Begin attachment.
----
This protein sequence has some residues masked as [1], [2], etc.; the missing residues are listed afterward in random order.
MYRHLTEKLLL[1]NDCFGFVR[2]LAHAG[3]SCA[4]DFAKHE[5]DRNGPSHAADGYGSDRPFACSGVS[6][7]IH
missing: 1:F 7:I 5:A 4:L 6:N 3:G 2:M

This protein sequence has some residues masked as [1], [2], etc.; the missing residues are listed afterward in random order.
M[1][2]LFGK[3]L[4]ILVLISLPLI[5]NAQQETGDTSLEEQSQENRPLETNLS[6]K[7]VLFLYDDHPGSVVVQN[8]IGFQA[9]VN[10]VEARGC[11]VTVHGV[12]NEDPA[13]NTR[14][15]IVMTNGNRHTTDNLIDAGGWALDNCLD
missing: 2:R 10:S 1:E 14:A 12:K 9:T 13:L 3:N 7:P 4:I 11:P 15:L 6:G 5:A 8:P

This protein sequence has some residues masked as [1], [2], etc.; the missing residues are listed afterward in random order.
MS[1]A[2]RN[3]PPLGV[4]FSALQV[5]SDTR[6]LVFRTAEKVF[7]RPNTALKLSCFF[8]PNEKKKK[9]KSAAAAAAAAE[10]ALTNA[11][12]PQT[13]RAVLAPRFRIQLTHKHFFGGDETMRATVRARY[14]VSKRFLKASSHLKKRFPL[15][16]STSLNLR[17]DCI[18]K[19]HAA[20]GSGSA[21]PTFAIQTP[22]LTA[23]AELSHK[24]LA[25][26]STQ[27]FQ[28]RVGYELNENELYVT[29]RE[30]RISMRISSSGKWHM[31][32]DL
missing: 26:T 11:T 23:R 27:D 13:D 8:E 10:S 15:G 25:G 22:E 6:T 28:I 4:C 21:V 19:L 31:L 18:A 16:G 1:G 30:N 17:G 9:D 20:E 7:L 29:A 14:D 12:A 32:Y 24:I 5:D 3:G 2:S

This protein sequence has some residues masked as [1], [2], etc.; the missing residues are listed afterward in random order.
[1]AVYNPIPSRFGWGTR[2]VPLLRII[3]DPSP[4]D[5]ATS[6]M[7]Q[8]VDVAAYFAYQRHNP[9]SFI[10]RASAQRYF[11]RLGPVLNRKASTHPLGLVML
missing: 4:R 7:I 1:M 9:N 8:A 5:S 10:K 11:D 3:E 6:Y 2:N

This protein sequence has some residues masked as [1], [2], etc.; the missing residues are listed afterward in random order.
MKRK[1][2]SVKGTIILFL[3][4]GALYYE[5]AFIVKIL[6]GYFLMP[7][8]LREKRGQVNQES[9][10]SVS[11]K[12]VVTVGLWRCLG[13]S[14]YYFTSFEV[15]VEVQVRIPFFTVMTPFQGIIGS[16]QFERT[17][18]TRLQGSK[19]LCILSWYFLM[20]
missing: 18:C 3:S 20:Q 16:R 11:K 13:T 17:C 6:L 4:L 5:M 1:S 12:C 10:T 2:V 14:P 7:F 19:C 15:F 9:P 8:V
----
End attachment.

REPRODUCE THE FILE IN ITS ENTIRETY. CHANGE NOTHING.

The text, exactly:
This protein sequence has some residues masked as [1], [2], etc.; the missing residues are listed afterward in random order.
MYRHLTEKLLL[1]NDCFGFVR[2]LAHAG[3]SCA[4]DFAKHE[5]DRNGPSHAADGYGSDRPFACSGVS[6][7]IH
missing: 1:F 7:I 5:A 4:L 6:N 3:G 2:M

This protein sequence has some residues masked as [1], [2], etc.; the missing residues are listed afterward in random order.
M[1][2]LFGK[3]L[4]ILVLISLPLI[5]NAQQETGDTSLEEQSQENRPLETNLS[6]K[7]VLFLYDDHPGSVVVQN[8]IGFQA[9]VN[10]VEARGC[11]VTVHGV[12]NEDPA[13]NTR[14][15]IVMTNGNRHTTDNLIDAGGWALDNCLD
missing: 2:R 10:S 1:E 14:A 12:K 9:T 13:L 3:N 7:P 4:I 11:P 15:L 6:G 5:A 8:P

This protein sequence has some residues masked as [1], [2], etc.; the missing residues are listed afterward in random order.
MS[1]A[2]RN[3]PPLGV[4]FSALQV[5]SDTR[6]LVFRTAEKVF[7]RPNTALKLSCFF[8]PNEKKKK[9]KSAAAAAAAAE[10]ALTNA[11][12]PQT[13]RAVLAPRFRIQLTHKHFFGGDETMRATVRARY[14]VSKRFLKASSHLKKRFPL[15][16]STSLNLR[17]DCI[18]K[19]HAA[20]GSGSA[21]PTFAIQTP[22]LTA[23]AELSHK[24]LA[25][26]STQ[27]FQ[28]RVGYELNENELYVT[29]RE[30]RISMRISSSGKWHM[31][32]DL
missing: 26:T 11:T 23:R 27:D 13:D 8:E 10:S 15:G 25:G 22:E 6:T 28:I 4:C 21:V 19:L 31:L 18:A 16:G 1:G 30:N 17:G 9:D 20:E 7:L 29:A 14:D 12:A 32:Y 24:I 5:D 3:G 2:S

This protein sequence has some residues masked as [1], [2], etc.; the missing residues are listed afterward in random order.
[1]AVYNPIPSRFGWGTR[2]VPLLRII[3]DPSP[4]D[5]ATS[6]M[7]Q[8]VDVAAYFAYQRHNP[9]SFI[10]RASAQRYF[11]RLGPVLNRKASTHPLGLVML
missing: 4:R 7:I 1:M 9:N 8:A 5:S 10:K 11:D 3:E 6:Y 2:N

This protein sequence has some residues masked as [1], [2], etc.; the missing residues are listed afterward in random order.
MKRK[1][2]SVKGTIILFL[3][4]GALYYE[5]AFIVKIL[6]GYFLMP[7][8]LREKRGQVNQES[9][10]SVS[11]K[12]VVTVGLWRCLG[13]S[14]YYFTSFEV[15]VEVQVRIPFFTVMTPFQGIIGS[16]QFERT[17][18]TRLQGSK[19]LCILSWYFLM[20]
missing: 18:C 3:S 20:Q 16:R 11:K 13:T 17:C 6:L 4:L 5:M 1:S 12:C 10:T 2:V 14:P 7:F 19:C 15:F 9:P 8:V